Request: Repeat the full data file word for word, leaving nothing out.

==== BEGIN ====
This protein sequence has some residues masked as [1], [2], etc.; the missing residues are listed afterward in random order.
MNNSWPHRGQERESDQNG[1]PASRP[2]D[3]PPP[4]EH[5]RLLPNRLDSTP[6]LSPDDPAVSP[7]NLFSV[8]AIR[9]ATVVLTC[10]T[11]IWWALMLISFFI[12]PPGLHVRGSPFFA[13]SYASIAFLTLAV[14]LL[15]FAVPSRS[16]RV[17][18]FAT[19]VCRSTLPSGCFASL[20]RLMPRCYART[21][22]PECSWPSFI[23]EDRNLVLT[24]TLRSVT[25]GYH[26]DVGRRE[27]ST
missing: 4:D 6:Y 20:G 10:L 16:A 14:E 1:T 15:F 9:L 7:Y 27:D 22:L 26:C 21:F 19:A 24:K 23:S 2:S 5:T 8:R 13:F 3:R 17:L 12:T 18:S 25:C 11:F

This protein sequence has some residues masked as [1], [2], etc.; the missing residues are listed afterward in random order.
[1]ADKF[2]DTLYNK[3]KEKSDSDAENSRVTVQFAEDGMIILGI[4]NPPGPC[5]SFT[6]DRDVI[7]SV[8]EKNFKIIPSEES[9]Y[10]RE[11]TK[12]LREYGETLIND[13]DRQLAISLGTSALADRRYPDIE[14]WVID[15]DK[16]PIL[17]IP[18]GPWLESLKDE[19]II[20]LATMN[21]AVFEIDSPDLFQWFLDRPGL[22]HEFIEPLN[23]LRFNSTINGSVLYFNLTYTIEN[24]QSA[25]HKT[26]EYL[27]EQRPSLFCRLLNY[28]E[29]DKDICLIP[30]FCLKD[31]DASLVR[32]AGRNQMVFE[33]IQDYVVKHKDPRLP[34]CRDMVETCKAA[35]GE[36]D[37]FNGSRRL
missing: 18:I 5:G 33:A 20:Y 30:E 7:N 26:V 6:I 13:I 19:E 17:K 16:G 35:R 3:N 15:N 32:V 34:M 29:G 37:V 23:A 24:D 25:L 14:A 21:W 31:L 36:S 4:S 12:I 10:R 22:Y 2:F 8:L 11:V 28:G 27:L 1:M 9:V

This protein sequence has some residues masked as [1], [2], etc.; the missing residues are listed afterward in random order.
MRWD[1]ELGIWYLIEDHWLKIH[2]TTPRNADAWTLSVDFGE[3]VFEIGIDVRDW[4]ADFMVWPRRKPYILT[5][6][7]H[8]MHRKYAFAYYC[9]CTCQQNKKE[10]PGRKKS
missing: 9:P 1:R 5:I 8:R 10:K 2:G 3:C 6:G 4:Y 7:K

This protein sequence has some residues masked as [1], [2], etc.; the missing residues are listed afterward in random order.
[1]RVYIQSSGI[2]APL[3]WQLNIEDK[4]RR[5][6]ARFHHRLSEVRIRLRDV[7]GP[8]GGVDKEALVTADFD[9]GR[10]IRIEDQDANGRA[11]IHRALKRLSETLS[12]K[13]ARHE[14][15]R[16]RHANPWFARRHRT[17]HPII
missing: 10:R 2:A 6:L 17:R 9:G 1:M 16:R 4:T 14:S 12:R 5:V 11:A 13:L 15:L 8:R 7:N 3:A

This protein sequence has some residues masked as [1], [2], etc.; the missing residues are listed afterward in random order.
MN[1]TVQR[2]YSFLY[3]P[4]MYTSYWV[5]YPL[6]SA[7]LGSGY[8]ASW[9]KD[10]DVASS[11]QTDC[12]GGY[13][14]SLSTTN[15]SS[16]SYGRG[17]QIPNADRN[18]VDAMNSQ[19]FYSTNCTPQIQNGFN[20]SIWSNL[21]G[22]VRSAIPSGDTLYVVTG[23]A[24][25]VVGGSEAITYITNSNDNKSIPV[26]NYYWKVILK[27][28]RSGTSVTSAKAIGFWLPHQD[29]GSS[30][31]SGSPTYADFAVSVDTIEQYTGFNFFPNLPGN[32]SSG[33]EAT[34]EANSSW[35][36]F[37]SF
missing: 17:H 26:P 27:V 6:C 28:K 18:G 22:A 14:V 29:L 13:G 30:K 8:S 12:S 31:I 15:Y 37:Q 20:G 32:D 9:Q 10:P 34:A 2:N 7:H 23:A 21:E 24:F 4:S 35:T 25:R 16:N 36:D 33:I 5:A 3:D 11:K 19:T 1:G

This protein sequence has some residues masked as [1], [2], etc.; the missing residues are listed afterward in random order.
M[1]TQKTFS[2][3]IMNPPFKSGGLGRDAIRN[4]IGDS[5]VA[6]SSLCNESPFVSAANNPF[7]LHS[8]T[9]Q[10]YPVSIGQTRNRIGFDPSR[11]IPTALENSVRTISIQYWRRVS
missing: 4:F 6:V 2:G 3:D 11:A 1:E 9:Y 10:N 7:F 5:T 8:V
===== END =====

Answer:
This protein sequence has some residues masked as [1], [2], etc.; the missing residues are listed afterward in random order.
MNNSWPHRGQERESDQNG[1]PASRP[2]D[3]PPP[4]EH[5]RLLPNRLDSTP[6]LSPDDPAVSP[7]NLFSV[8]AIR[9]ATVVLTC[10]T[11]IWWALMLISFFI[12]PPGLHVRGSPFFA[13]SYASIAFLTLAV[14]LL[15]FAVPSRS[16]RV[17][18]FAT[19]VCRSTLPSGCFASL[20]RLMPRCYART[21][22]PECSWPSFI[23]EDRNLVLT[24]TLRSVT[25]GYH[26]DVGRRE[27]ST
missing: 4:D 6:Y 20:G 10:L 16:A 14:E 1:T 15:F 9:L 7:Y 27:D 22:L 26:C 21:F 19:A 24:K 23:S 2:S 5:T 8:R 13:F 3:R 17:L 12:T 18:S 25:C 11:F

This protein sequence has some residues masked as [1], [2], etc.; the missing residues are listed afterward in random order.
[1]ADKF[2]DTLYNK[3]KEKSDSDAENSRVTVQFAEDGMIILGI[4]NPPGPC[5]SFT[6]DRDVI[7]SV[8]EKNFKIIPSEES[9]Y[10]RE[11]TK[12]LREYGETLIND[13]DRQLAISLGTSALADRRYPDIE[14]WVID[15]DK[16]PIL[17]IP[18]GPWLESLKDE[19]II[20]LATMN[21]AVFEIDSPDLFQWFLDRPGL[22]HEFIEPLN[23]LRFNSTINGSVLYFNLTYTIEN[24]QSA[25]HKT[26]EYL[27]EQRPSLFCRLLNY[28]E[29]DKDICLIP[30]FCLKD[31]DASLVR[32]AGRNQMVFE[33]IQDYVVKHKDPRLP[34]CRDMVETCKAA[35]GE[36]D[37]FNGSRRL
missing: 18:I 5:G 33:A 20:Y 30:E 7:N 26:V 6:I 13:I 19:E 17:K 16:G 35:R 3:N 15:N 32:V 34:M 29:G 37:V 23:A 24:D 25:L 14:A 21:W 31:L 36:S 4:S 12:I 10:R 22:Y 2:F 8:L 11:V 28:G 27:L 1:M 9:V

This protein sequence has some residues masked as [1], [2], etc.; the missing residues are listed afterward in random order.
MRWD[1]ELGIWYLIEDHWLKIH[2]TTPRNADAWTLSVDFGE[3]VFEIGIDVRDW[4]ADFMVWPRRKPYILT[5][6][7]H[8]MHRKYAFAYYC[9]CTCQQNKKE[10]PGRKKS
missing: 9:P 1:R 5:I 8:R 10:K 2:G 3:C 6:G 4:Y 7:K

This protein sequence has some residues masked as [1], [2], etc.; the missing residues are listed afterward in random order.
[1]RVYIQSSGI[2]APL[3]WQLNIEDK[4]RR[5][6]ARFHHRLSEVRIRLRDV[7]GP[8]GGVDKEALVTADFD[9]GR[10]IRIEDQDANGRA[11]IHRALKRLSETLS[12]K[13]ARHE[14][15]R[16]RHANPWFARRHRT[17]HPII
missing: 10:R 2:A 6:L 17:R 9:G 1:M 16:R 4:T 14:S 12:R 5:V 11:A 13:L 15:L 8:R 7:N 3:A

This protein sequence has some residues masked as [1], [2], etc.; the missing residues are listed afterward in random order.
MN[1]TVQR[2]YSFLY[3]P[4]MYTSYWV[5]YPL[6]SA[7]LGSGY[8]ASW[9]KD[10]DVASS[11]QTDC[12]GGY[13][14]SLSTTN[15]SS[16]SYGRG[17]QIPNADRN[18]VDAMNSQ[19]FYSTNCTPQIQNGFN[20]SIWSNL[21]G[22]VRSAIPSGDTLYVVTG[23]A[24][25]VVGGSEAITYITNSNDNKSIPV[26]NYYWKVILK[27][28]RSGTSVTSAKAIGFWLPHQD[29]GSS[30][31]SGSPTYADFAVSVDTIEQYTGFNFFPNLPGN[32]SSG[33]EAT[34]EANSSW[35][36]F[37]SF
missing: 17:H 26:P 27:V 6:C 28:K 18:G 22:A 14:V 29:L 13:G 30:K 8:S 12:S 31:I 15:Y 37:Q 20:G 32:D 9:Q 10:P 34:A 2:N 7:H 23:A 21:E 24:F 4:S 35:T 25:R 16:N 36:D 33:I 5:A 3:D 11:K 19:T 1:G

This protein sequence has some residues masked as [1], [2], etc.; the missing residues are listed afterward in random order.
M[1]TQKTFS[2][3]IMNPPFKSGGLGRDAIRN[4]IGDS[5]VA[6]SSLCNESPFVSAANNPF[7]LHS[8]T[9]Q[10]YPVSIGQTRNRIGFDPSR[11]IPTALENSVRTISIQYWRRVS
missing: 4:F 6:V 2:G 3:D 11:A 1:E 9:Y 10:N 7:F 5:T 8:V